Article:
So my first submission was based on portraits.
For part two we had the same options again, portraits, landscapes, still life and so on…….
I don’t like labels and am aware that the gig photography or portraits are my stronger areas.
Although portraiture was a complete accident and a total surprise to me that I enjoy it.
Anyway, I wanted to move away from these areas and try something a little different. I also wanted to really challenge myself to learn about lighting.
So we are in class and the teacher asks people what they want to do. So far he hasn’t really questioned anyones decisions and then he gets to me.
“How about you Jim, what are you thinking of doing?”
Really I want to do a mix of things, I am happy with my first submission and confident that whatever I pick, if I screw it up, the first images would be strong enough to at least guarantee a pass grade.
Being me (Apparently a typical Aries…If you believe in that stuff) I don’t want to do one thing…. My reply was more of a question; because with tutor approval you can step outside of the suggested genres.
“Can I do some landscape/cityscapes, portraits and still life?”
The poor teacher has had to put up with me for two terms and I can see him thinking to himself ‘where is he going with this’. He asks me how I plan on tying the different images together.
I suggest ‘Film Noir’. I get a smirk from the lecturer who says “Go on then, lets see what you can do”.
Instantly I think I have made a huge mistake. But I have to say I loved this project so much and had a massive learning cure. Not only technically with the camera and lights but with UK firearms regulations, having to be creative and getting organised.
Due to time constrains I was unable to complete all the images I had planned. I was finding it difficult to find particular props and rather than rigidly sticking to the 1940s and 50s film noir props I had to improvise and settle for the overall mood and feel of those classic movies.
Due to the time of year I was unable to arrange for friends to get city scape shots. Yes cityscapes don’t need people but this is Film Noir, I need shadows, silhouettes and so on. I guess I could have taken some without people and they would have added an element of suspense and danger but I had my plans…… So the long days and light evenings defeated me with regards to that aspect of the planned cityscape submissions.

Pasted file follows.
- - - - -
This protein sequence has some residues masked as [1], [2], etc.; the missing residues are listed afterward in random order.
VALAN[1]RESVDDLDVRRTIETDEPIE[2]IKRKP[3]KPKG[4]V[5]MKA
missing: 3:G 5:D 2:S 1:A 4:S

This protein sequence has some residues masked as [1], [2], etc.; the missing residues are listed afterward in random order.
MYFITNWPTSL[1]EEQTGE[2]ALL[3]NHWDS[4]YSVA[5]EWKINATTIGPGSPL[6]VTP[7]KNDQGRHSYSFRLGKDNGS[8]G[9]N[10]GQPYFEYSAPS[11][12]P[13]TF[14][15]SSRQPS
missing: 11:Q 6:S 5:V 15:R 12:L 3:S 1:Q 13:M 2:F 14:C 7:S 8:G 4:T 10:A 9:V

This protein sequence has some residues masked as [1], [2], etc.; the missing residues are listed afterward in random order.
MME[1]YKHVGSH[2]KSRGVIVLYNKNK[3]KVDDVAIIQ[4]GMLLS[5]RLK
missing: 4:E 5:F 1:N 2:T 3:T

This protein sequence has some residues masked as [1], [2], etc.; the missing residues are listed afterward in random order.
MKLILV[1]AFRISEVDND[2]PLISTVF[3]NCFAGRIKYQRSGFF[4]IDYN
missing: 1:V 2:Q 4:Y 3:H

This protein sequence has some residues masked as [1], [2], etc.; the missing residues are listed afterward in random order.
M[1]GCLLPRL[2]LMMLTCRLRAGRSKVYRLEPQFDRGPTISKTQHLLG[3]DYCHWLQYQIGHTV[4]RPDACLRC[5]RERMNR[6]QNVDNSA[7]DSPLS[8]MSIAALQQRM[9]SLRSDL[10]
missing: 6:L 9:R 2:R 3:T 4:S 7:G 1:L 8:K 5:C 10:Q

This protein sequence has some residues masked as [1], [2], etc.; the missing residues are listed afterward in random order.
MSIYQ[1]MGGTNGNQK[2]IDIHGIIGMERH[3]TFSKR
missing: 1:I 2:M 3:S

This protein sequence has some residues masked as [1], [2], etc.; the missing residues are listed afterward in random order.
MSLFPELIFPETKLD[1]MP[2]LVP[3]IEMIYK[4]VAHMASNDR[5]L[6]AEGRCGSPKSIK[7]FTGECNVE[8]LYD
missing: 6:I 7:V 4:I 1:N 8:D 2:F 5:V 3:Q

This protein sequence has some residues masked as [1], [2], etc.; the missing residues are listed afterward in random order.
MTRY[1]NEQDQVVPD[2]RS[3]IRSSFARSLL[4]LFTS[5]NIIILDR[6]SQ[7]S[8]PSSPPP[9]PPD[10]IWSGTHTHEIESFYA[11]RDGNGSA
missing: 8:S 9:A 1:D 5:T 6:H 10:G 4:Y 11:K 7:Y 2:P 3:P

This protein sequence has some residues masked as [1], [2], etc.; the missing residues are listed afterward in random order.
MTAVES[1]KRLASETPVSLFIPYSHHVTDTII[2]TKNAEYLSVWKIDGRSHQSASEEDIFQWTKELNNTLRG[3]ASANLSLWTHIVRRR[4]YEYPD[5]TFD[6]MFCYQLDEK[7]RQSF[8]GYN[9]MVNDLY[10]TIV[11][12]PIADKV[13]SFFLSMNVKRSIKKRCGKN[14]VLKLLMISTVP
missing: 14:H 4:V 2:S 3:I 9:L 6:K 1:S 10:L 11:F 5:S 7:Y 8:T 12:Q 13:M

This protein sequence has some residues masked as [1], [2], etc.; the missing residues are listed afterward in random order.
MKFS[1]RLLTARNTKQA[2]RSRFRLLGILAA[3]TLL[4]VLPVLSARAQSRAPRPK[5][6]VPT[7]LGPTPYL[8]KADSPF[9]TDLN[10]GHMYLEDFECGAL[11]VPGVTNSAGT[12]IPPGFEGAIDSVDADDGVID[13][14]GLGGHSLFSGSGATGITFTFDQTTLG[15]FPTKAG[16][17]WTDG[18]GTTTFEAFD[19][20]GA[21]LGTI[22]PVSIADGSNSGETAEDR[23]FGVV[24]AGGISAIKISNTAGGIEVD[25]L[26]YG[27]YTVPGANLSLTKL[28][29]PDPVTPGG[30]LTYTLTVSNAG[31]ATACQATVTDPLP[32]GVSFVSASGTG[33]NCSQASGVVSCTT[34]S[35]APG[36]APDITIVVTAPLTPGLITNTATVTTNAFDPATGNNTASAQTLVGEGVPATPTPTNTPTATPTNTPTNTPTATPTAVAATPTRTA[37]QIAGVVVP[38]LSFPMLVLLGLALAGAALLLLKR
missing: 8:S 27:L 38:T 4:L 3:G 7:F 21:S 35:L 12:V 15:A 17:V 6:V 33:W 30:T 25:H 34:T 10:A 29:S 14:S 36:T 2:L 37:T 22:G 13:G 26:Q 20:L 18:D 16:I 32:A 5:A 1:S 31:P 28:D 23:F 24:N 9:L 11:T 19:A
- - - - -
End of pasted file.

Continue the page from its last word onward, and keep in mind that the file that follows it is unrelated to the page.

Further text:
Budget also played a big factor. I would love to have time and a budget suitable to tackle this project again.
One or two of the still life images may have been posted earlier; prior to making my final submission. Some of the images didn’t make it into the final submission because I wasn’t happy with them or I had stronger images.
As with my portrait post I am going to post two examples of the work produced:
The image above did not make it in to the final body of work. I do like it and think it has all the right touches of Le Femme Fatale from the era. The silhouette of legs going up the stairs only add some mystery and intrigue to the image.
I was torn between this and another image, my C&G photography peers helped me select a couple of images.
As you can see from image one and two (Along with other images taken in the series) lighting was an important element for the project. I learned a huge amount and feel like I have only just scratched the surface of how to sculpt an image with light.
I hope you like these enough to visit flickr and see the other images.
If you are wondering what grades I got; it was a distinction for submission one and…….. distinction for submission two.
I’m not really sure how the grades work to be honest. I have seen some people call it a ‘double distinction’ but I think the overall grade is just a distinction. Thats good enough for me.
One last thank you to everyone that modelled & provided props. Without you it would not have gone so well. Thanks also to everyone that provided feed back and encouragement. Especially Mrs.M. PJ. & my working photographer friends, Teacher & Classmates whose blogs and work and be found by clicking the links: PJ, Caz, Seb, Ian, Tim, Matt, Hannah, Paul & Sara.
As always, thanks for looking. Constructive feed back and your thoughts on my photographs are welcome.
Jim Jimmy James